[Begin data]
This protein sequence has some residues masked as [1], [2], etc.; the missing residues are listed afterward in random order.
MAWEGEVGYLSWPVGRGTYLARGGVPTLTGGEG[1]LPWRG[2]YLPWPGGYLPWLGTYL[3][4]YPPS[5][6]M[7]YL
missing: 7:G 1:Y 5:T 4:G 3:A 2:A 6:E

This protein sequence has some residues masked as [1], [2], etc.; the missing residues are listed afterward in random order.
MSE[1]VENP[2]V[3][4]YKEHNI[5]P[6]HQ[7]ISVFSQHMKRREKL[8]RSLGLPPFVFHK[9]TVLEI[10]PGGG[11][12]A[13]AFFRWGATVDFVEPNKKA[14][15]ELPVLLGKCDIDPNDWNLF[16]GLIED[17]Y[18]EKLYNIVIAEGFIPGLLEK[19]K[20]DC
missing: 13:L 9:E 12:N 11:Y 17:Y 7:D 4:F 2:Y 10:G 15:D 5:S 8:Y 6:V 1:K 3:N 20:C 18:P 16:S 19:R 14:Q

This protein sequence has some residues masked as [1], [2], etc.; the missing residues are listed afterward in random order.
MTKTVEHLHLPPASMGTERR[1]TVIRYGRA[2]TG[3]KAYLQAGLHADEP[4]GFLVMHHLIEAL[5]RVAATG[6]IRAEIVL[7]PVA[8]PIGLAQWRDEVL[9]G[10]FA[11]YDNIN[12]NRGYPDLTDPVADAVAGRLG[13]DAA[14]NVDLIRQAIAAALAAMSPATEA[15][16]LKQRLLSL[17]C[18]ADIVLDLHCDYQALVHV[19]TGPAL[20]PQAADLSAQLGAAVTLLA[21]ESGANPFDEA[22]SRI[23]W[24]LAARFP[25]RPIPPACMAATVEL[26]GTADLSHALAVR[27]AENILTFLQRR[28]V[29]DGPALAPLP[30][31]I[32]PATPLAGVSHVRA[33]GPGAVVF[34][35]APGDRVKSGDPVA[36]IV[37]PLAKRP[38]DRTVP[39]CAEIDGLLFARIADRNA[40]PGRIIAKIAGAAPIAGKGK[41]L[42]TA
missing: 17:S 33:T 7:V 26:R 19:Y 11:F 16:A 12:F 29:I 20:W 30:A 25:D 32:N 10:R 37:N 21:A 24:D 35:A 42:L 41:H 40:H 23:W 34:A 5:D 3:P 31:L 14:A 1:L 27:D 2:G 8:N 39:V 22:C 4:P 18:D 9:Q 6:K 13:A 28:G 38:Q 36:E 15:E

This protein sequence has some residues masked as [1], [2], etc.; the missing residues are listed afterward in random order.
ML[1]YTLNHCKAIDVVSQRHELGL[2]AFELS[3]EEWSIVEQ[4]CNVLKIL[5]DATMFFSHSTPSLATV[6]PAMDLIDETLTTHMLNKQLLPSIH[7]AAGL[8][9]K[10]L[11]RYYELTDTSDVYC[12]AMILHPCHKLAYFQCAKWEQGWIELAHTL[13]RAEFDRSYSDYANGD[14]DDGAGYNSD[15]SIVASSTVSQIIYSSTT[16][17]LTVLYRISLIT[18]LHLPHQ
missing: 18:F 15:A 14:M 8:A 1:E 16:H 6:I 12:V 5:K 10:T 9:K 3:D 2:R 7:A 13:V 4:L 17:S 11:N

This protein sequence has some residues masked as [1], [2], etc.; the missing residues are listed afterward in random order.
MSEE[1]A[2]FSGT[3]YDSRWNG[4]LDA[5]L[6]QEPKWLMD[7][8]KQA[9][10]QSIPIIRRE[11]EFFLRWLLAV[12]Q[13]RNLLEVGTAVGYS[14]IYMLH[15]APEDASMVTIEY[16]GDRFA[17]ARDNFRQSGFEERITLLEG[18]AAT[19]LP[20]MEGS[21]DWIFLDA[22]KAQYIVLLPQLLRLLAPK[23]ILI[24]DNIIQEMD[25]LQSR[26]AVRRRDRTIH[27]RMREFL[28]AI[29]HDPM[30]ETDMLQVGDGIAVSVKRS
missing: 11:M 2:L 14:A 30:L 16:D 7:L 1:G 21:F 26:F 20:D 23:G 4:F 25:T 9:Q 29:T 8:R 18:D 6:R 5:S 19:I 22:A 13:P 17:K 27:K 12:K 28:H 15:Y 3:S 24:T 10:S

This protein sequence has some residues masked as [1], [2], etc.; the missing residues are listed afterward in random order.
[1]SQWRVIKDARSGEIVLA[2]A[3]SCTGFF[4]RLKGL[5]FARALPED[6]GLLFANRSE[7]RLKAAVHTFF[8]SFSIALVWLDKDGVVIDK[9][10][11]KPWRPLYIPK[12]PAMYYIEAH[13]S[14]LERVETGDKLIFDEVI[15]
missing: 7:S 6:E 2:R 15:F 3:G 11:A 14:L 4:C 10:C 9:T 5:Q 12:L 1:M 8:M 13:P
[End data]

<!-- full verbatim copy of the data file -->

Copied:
This protein sequence has some residues masked as [1], [2], etc.; the missing residues are listed afterward in random order.
MAWEGEVGYLSWPVGRGTYLARGGVPTLTGGEG[1]LPWRG[2]YLPWPGGYLPWLGTYL[3][4]YPPS[5][6]M[7]YL
missing: 7:G 1:Y 5:T 4:G 3:A 2:A 6:E

This protein sequence has some residues masked as [1], [2], etc.; the missing residues are listed afterward in random order.
MSE[1]VENP[2]V[3][4]YKEHNI[5]P[6]HQ[7]ISVFSQHMKRREKL[8]RSLGLPPFVFHK[9]TVLEI[10]PGGG[11][12]A[13]AFFRWGATVDFVEPNKKA[14][15]ELPVLLGKCDIDPNDWNLF[16]GLIED[17]Y[18]EKLYNIVIAEGFIPGLLEK[19]K[20]DC
missing: 13:L 9:E 12:N 11:Y 17:Y 7:D 4:F 2:Y 10:G 15:D 5:S 8:Y 6:V 1:K 3:N 20:C 18:P 16:S 19:R 14:Q

This protein sequence has some residues masked as [1], [2], etc.; the missing residues are listed afterward in random order.
MTKTVEHLHLPPASMGTERR[1]TVIRYGRA[2]TG[3]KAYLQAGLHADEP[4]GFLVMHHLIEAL[5]RVAATG[6]IRAEIVL[7]PVA[8]PIGLAQWRDEVL[9]G[10]FA[11]YDNIN[12]NRGYPDLTDPVADAVAGRLG[13]DAA[14]NVDLIRQAIAAALAAMSPATEA[15][16]LKQRLLSL[17]C[18]ADIVLDLHCDYQALVHV[19]TGPAL[20]PQAADLSAQLGAAVTLLA[21]ESGANPFDEA[22]SRI[23]W[24]LAARFP[25]RPIPPACMAATVEL[26]GTADLSHALAVR[27]AENILTFLQRR[28]V[29]DGPALAPLP[30][31]I[32]PATPLAGVSHVRA[33]GPGAVVF[34][35]APGDRVKSGDPVA[36]IV[37]PLAKRP[38]DRTVP[39]CAEIDGLLFARIADRNA[40]PGRIIAKIAGAAPIAGKGK[41]L[42]TA
missing: 17:S 33:T 7:V 26:R 19:Y 11:F 16:A 12:F 29:I 20:W 30:A 25:D 32:N 10:R 37:N 21:A 24:D 35:A 42:L 41:H 40:H 23:W 34:A 5:D 3:P 31:L 14:A 1:L 27:D 2:G 8:N 39:V 22:C 4:P 18:D 9:Q 6:K 13:A 28:G 38:Q 36:E 15:E

This protein sequence has some residues masked as [1], [2], etc.; the missing residues are listed afterward in random order.
ML[1]YTLNHCKAIDVVSQRHELGL[2]AFELS[3]EEWSIVEQ[4]CNVLKIL[5]DATMFFSHSTPSLATV[6]PAMDLIDETLTTHMLNKQLLPSIH[7]AAGL[8][9]K[10]L[11]RYYELTDTSDVYC[12]AMILHPCHKLAYFQCAKWEQGWIELAHTL[13]RAEFDRSYSDYANGD[14]DDGAGYNSD[15]SIVASSTVSQIIYSSTT[16][17]LTVLYRISLIT[18]LHLPHQ
missing: 18:F 15:A 14:M 8:A 1:E 16:H 6:I 12:V 5:K 10:T 9:K 3:D 2:R 7:A 13:V 4:L 17:S 11:N

This protein sequence has some residues masked as [1], [2], etc.; the missing residues are listed afterward in random order.
MSEE[1]A[2]FSGT[3]YDSRWNG[4]LDA[5]L[6]QEPKWLMD[7][8]KQA[9][10]QSIPIIRRE[11]EFFLRWLLAV[12]Q[13]RNLLEVGTAVGYS[14]IYMLH[15]APEDASMVTIEY[16]GDRFA[17]ARDNFRQSGFEERITLLEG[18]AAT[19]LP[20]MEGS[21]DWIFLDA[22]KAQYIVLLPQLLRLLAPK[23]ILI[24]DNIIQEMD[25]LQSR[26]AVRRRDRTIH[27]RMREFL[28]AI[29]HDPM[30]ETDMLQVGDGIAVSVKRS
missing: 11:M 2:L 14:A 30:L 16:D 7:L 1:G 21:F 26:F 20:D 23:G 4:F 25:T 9:Q 29:T 8:R 18:D 6:R 5:S 19:I 22:A 13:P 17:K 27:K 12:K 28:H 15:Y 3:S 24:T 10:S

This protein sequence has some residues masked as [1], [2], etc.; the missing residues are listed afterward in random order.
[1]SQWRVIKDARSGEIVLA[2]A[3]SCTGFF[4]RLKGL[5]FARALPED[6]GLLFANRSE[7]RLKAAVHTFF[8]SFSIALVWLDKDGVVIDK[9][10][11]KPWRPLYIPK[12]PAMYYIEAH[13]S[14]LERVETGDKLIFDEVI[15]
missing: 7:S 6:E 2:R 15:F 3:G 11:A 14:L 4:C 10:C 9:T 5:Q 12:L 1:M 8:M 13:P